Back to my original question: Why is it so difficult to let go of the things that aren’t working for us? We don’t like change, we get stuck in the status quo, we don’t want to rock the boat, we think that being our best selves means sucking up everyone else’s crap. Nope. We need to pull the needle from that record. To give ourselves permission to give voice to our intuitive selves, the soul’s call — to feel the answer.
The update on that call is that I did receive several apologies from this person, but honestly, they were more like justifications —I did this because… And though it is my usual modus operandi to roll up my sleeves and fix everything immediately, I gave it space.
This is what came up for me:
- I could see that anyone behaving like that is coming from a place of deep wounding. I thought of this person as a wounded child and it softened me. Suddenly I could feel compassion instead of rage.
- I acknowledged my own sadness for the dissolution of the relationship. But in that sadness, I took a stand for myself and owned the fact that this was not a safe one for me. There was a price I had paid in this relationship, a price I was no longer willing to pay. I allowed myself to mourn its loss.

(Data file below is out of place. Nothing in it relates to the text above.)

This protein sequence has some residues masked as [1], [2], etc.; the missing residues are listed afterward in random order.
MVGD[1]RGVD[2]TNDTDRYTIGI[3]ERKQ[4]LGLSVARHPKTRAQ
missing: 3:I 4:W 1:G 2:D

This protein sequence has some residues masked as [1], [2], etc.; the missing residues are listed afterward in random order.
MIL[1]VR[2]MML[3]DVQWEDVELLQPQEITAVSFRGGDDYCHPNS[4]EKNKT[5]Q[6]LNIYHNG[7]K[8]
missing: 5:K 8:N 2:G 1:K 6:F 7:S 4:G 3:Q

- Allowing space also helped me formulate a response. And in the words of Don Miguel Ruiz from The Four Agreements, I wanted to be impeccable with my words. I wanted to refrain from a tit-for-tat. I wanted to apologize for anything I had done to contribute to the escalation of the conversation (though my ego was screaming, Hey wait a minute, it was all her fault!). I wanted to express thanks for her apology, I wanted to be as loving as I could be…but I also wanted to be clear that this was not an invitation to continue a friendship.
Being our best selves is a full-time job, a work-in-progress. We will get thrown curveballs, people will hurt us, we will hurt others — they are opportunities to take a closer look at the big picture of our lives. Paying the price for tolerating someone else’s bad behavior is not aligned with your best self. We get to choose who we bring into our inner circles and have expectations that they will strive to operate from that place of mutual respect, love and compassion as well. Showing up as your best self is not a practice of perfection. It is often glorious and messy at the same time — it is also taking a stand on behalf of yourself — a fierce action for self-love. And your best self is so deserving of it!
What stand are you ready to take for your self? Please let me know in the comments below.